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1431 Intratumoral PH 109 INTASYL™ selfdelivering RNAi targeting connective tissue growth factor provides efficacy in vivo in a mouse model of metastatic breast cancer
  1. Benjamin Cuiffo,
  2. Melissa Maxwell,
  3. Dingxue Yan,
  4. Andrew Boone,
  5. Brianna Rivest,
  6. Shenghua Zhou,
  7. James Cardia and
  8. Simon Fricker
  1. Phio Pharmaceuticals, Marlborough, MA, USA


Background Breast cancer is the most diagnosed cancer and the second leading cause of cancer-related deaths globally among women, frequently due to metastatic disease. CTGF orchestrates diverse multicellular processes including embryonic development, wound healing, and tissue repair. CTGF promotes inflammatory diseases and contributes to cancer cell proliferation, migration, invasion, metastasis, and epithelial-mesenchymal transition. High CTGF is associated with poor prognosis in breast cancer. CTGF-inhibition has shown promise in decreasing metastatic dissemination and sensitizing to cancer cells to chemotherapy in preclinical models. PH-109 is a self-delivering RNAi compound built on proprietary INTASYL™ technology, designed to silence human CTGF with high specificity and without need for specialized formulations or drug delivery systems. PH-109 was originally developed and approved as an investigational new drug (IND) for treatment of dermal hypertrophic scarring (Phase 2; NCT02246465) and subretinal fibrosis (Phase 1/2; NCT02599064). Treatment resulted in a statistically significant reduction of CTGF mRNA and protein at the treatment site, with no significant toxicity or adverse effects. Here we present proof-of-concept (POC) in vivo data showing efficacy of intratumorally administered PH-109 in an orthotopic 4T1 model of metastatic mammary cancer.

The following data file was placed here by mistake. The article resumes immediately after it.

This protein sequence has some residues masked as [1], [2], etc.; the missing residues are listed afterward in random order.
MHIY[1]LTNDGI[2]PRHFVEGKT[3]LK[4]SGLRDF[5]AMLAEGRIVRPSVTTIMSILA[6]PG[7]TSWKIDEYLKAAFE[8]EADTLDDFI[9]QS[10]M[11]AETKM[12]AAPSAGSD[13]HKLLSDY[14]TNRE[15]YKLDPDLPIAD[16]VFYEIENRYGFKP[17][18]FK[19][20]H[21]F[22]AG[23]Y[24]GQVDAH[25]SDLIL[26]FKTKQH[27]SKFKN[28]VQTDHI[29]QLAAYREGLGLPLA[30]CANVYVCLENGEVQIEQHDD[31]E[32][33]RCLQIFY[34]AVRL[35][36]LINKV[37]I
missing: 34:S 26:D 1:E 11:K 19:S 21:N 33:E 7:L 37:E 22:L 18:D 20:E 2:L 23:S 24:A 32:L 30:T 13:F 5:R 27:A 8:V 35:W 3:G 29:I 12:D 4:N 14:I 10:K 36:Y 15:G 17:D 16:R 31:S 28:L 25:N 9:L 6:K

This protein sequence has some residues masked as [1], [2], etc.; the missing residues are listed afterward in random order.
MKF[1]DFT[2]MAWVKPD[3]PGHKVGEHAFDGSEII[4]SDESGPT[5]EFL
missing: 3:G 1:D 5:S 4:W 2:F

Methods PH-109 mediated mRNA silencing of CTGF was validated in 4T1 cells in vitro by RT-qPCR. In vivo, 4T1 cells were implanted into the mammary fat pad of BALB/c mice. When tumors reached threshold volume (150 mm3), animals were randomized into treatment groups; test treatments were administered intratumorally (IT) on Days 1, 4, 7, 10 and 13. Vehicle (PBS), a chemically-identical non-targeting control (NTC) INTASYL or PH-109 at two dose concentrations (0.5 mg; 2 mg) were administered IT; doxorubicin chemotherapy (5 mg/kg) was administered intraperitoneally on Days 1, 7, 13. Tumor volumes and body weights were recorded longitudinally. Primary tumors were resected from each animal at ~500 mm3 in survival surgeries and stained with anti-α-SMA to assess stromal content by immunohistochemistry. Three weeks post-resection animals were euthanized and lungs insufflated with India ink and lung macrometastases enumerated.

Results PH-109 provided concentration-associated silencing of CTGF in vitro. In vivo, IT PH-109 elicited antitumor efficacy and improved outcome compared with vehicle- or NTC-treated tumors. In contrast to doxorubicin, PH-109 showed no evidence of toxicity as indicated by weight loss.

Conclusions PH-109 was previously evaluated in over 150 patients without significant toxicity. This, combined with these data in a clinically relevant orthotopic mouse model of metastatic breast cancer, could support accelerated clinical investigation of PH-109 as an anticancer therapeutic.

Ethics Approval Animal studies were performed at Pharma Models LLC, Marlborough, MA 01752, under standard protocol approved by their IACUC.

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